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http://dx.doi.org/10.1016/j.trsl.2013.12.003DOI Listing
July 2014

Molecular adaptations of Helicoverpa armigera midgut tissue under pyrethroid insecticide stress characterized by differential proteome analysis and enzyme activity assays.

Comp Biochem Physiol Part D Genomics Proteomics 2013 Jun 24;8(2):152-62. Epub 2013 Apr 24.

Biochemistry Joint Graduate Program, Middle East Technical University, Ankara, Turkey.

Helicoverpa armigera is an insect that causes important economic losses in crops. To reduce this loss, pyrethroids have been commonly used against H. armigera in farming areas. However, excess and continuous usage of pyrethroids cause resistance in H. armigera. Therefore, expressions of midgut proteins of two H. armigera field populations were compared to those of a susceptible strain by 2-D PAGE and MALDI-ToF-MS. Our results indicate that H. armigera reacts to pyrethroid-induced stress mainly by increasing the expression of energy metabolism-related proteins, such as ATP synthase and arginine kinase. NADPH cytochrome P450 reductase, also up-regulated, could play a role in detoxification of toxic pyrethroid metabolites, such as 3-phenoxybenzaldehyde. Interestingly, while GSTs were not found up-regulated in the comparative proteome analysis, biochemical assays showed significant increases of enzyme activities in both field populations as compared to the susceptible strain. Similarly, although esterases were not found differentially expressed, biochemical assays showed significant increases of esterase activities in both field populations. Thus, esterases are also proposed to be involved in metabolic responses towards pyrethroid insecticide-induced stress. In conclusion, we suggest increased energy metabolism in the midgut tissue of H. armigera as a general prerequisite for compensating the costs of energy-consuming detoxification processes.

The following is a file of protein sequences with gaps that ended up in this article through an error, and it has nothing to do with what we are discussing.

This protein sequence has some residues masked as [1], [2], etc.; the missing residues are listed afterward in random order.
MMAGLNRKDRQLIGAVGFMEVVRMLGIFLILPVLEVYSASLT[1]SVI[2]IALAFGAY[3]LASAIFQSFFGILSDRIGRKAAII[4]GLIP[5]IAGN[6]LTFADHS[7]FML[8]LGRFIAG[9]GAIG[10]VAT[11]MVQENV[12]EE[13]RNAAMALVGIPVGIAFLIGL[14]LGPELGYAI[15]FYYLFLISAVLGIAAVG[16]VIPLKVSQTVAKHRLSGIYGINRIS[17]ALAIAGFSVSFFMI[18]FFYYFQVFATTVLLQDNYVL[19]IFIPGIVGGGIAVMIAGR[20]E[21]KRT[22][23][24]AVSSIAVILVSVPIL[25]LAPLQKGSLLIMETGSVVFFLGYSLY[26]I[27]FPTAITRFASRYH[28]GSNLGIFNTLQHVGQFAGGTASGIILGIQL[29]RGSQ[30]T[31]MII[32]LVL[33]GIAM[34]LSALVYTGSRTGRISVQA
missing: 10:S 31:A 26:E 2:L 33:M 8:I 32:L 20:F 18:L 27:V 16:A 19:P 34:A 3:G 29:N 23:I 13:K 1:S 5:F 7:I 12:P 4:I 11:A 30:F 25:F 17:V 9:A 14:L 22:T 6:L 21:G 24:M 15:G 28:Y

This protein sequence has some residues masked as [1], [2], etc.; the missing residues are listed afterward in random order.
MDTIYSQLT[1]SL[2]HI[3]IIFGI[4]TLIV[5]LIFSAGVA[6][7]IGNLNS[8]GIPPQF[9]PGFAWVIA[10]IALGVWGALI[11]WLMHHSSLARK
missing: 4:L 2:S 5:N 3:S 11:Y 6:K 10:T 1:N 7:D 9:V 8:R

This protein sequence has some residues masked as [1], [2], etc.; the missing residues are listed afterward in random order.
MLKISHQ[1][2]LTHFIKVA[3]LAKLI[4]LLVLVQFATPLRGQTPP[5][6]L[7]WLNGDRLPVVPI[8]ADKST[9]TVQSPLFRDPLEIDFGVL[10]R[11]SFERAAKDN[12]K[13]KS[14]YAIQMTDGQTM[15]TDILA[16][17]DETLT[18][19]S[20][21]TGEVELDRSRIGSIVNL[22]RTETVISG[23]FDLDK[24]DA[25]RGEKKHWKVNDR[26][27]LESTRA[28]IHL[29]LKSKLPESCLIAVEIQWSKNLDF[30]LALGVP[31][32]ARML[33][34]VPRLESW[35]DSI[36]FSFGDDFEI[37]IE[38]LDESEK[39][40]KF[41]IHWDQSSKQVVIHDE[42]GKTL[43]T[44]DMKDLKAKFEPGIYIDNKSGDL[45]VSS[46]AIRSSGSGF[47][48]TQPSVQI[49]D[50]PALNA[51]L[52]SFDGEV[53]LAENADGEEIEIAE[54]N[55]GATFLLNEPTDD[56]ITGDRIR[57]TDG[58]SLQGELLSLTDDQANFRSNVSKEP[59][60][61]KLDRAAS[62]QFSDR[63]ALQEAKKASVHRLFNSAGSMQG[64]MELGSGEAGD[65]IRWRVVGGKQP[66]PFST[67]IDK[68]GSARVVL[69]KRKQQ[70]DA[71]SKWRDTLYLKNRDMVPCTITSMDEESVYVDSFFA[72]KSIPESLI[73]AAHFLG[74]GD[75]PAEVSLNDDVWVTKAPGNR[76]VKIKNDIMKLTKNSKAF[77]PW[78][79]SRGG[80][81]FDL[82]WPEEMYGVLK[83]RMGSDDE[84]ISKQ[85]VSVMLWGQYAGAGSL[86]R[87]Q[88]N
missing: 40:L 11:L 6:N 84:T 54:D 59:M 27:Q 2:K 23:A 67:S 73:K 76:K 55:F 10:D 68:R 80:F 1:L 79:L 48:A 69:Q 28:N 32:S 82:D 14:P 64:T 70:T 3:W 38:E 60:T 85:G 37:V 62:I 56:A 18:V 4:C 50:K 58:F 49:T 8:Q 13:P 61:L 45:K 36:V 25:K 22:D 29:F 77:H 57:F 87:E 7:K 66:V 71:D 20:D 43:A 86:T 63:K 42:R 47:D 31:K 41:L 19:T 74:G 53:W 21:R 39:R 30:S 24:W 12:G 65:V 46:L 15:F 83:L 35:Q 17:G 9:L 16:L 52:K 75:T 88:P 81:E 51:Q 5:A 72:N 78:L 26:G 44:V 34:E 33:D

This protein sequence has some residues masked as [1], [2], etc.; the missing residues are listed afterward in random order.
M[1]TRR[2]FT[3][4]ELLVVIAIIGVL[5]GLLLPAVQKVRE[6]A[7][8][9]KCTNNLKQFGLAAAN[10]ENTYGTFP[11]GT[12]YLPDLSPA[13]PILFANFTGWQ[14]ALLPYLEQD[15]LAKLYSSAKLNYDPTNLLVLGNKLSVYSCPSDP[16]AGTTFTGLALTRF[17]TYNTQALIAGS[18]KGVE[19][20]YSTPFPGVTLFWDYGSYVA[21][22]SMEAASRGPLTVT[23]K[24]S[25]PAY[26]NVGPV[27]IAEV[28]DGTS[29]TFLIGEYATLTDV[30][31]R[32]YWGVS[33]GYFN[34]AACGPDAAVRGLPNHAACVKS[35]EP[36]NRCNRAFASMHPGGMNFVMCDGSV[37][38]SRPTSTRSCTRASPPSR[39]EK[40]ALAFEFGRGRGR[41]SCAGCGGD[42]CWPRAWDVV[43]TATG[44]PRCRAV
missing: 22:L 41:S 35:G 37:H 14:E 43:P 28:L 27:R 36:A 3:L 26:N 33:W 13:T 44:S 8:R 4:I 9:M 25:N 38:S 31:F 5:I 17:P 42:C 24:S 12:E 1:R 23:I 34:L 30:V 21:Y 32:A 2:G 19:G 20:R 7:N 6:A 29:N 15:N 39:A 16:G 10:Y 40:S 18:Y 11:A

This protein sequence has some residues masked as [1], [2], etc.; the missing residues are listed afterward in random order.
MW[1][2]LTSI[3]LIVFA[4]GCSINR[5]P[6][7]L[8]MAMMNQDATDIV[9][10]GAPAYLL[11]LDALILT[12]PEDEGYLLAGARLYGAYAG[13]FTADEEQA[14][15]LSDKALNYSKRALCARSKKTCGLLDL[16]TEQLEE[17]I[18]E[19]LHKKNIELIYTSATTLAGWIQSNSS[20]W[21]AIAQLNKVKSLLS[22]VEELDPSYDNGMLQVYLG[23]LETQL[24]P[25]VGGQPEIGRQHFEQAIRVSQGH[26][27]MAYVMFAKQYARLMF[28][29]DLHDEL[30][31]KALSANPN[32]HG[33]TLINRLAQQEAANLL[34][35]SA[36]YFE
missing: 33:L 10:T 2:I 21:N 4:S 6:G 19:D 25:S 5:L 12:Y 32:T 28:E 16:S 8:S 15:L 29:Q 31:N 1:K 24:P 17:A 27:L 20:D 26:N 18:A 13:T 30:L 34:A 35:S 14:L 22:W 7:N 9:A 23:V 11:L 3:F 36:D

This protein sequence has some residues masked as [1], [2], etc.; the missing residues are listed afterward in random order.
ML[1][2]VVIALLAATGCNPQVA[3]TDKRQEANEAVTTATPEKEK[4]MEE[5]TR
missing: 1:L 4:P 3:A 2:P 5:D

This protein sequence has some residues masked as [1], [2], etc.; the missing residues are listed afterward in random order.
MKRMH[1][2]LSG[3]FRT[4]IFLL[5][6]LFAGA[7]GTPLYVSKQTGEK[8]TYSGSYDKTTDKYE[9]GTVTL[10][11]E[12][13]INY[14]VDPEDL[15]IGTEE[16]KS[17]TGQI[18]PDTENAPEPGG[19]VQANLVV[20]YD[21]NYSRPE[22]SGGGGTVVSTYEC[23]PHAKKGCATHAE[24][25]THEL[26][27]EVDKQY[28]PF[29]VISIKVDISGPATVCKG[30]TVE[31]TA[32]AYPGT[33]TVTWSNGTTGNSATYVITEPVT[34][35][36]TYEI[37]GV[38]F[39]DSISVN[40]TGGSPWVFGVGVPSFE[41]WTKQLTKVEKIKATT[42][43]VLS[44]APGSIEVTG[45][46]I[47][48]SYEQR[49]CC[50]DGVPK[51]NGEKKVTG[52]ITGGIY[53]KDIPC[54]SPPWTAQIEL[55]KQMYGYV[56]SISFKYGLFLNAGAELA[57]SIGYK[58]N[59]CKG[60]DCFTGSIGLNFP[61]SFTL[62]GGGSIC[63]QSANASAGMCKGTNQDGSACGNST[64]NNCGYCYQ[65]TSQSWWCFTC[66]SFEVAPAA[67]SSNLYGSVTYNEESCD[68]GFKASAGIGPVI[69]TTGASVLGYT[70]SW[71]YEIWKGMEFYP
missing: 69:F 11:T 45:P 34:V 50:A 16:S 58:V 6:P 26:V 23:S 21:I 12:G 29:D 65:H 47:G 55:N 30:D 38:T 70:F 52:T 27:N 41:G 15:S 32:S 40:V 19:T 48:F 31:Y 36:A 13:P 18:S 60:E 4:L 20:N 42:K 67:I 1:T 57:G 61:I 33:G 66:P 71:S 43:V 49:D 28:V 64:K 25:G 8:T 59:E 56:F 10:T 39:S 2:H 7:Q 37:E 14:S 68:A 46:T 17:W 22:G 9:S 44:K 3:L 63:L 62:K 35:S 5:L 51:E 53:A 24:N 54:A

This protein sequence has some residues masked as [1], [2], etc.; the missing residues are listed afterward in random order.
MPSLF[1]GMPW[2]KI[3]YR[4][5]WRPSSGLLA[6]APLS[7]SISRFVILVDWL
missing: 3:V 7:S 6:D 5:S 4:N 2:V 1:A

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http://dx.doi.org/10.1016/j.cbd.2013.04.001DOI Listing
June 2013

A proteome signature for intrauterine growth restriction derived from multifactorial analysis of mass spectrometry-based cord blood serum profiling.

Electrophoresis 2012 Jul;33(12):1881-93

Proteome Center Rostock, Medical Faculty and Natural Science Faculty, University of Rostock, Rostock, Germany.

Intrauterine growth restriction (IUGR) is defined as a condition in which the fetus does not reach its genetically given growth potential, resulting in low birth weight. IUGR is an important cause of perinatal morbidity and mortality, thus contributing substantially to medically indicated preterm birth in order to prevent fetal death. We subjected umbilical cord blood serum samples either belonging to the IUGR group (n = 15) or to the control group (n = 15) to fractionation by affinity chromatography using a bead system with hydrophobic interaction capabilities. So prepared protein mixtures were analyzed by MALDI-TOF mass spectrometric profiling. The six best differentiating ion signals at m/z 8205, m/z 8766, m/z 13 945, m/z 15 129, m/z 15 308, and m/z 16 001 were collectively assigned as IUGR proteome signature. Separation confidence of our IUGR proteome signature reached a sensitivity of 0.87 and a specificity of 0.93. Assignment of ion signals in the mass spectra to specific proteins was substantiated by SDS-PAGE in conjunction with peptide mass fingerprint analysis of cord blood serum proteins. One constituent of this proteome signature, apolipoprotein C-III(0) , a derivative lacking glycosylation, has been found more abundant in the IUGR cord blood serum samples, irrespective of gestational age. Hence, we suggest apolipoprotein C-III(0) as potential key-marker of the here proposed IUGR proteome signature, as it is a very low-density lipoprotein (VLDL) and high-density lipoprotein (HDL) member and as such involved in triglyceride metabolism that itself is discussed as being of importance in IUGR pathogenesis. Our results indicate that subtle alterations in protein glycosylation need to be considered for improving our understanding of the pathomechanisms in IUGR.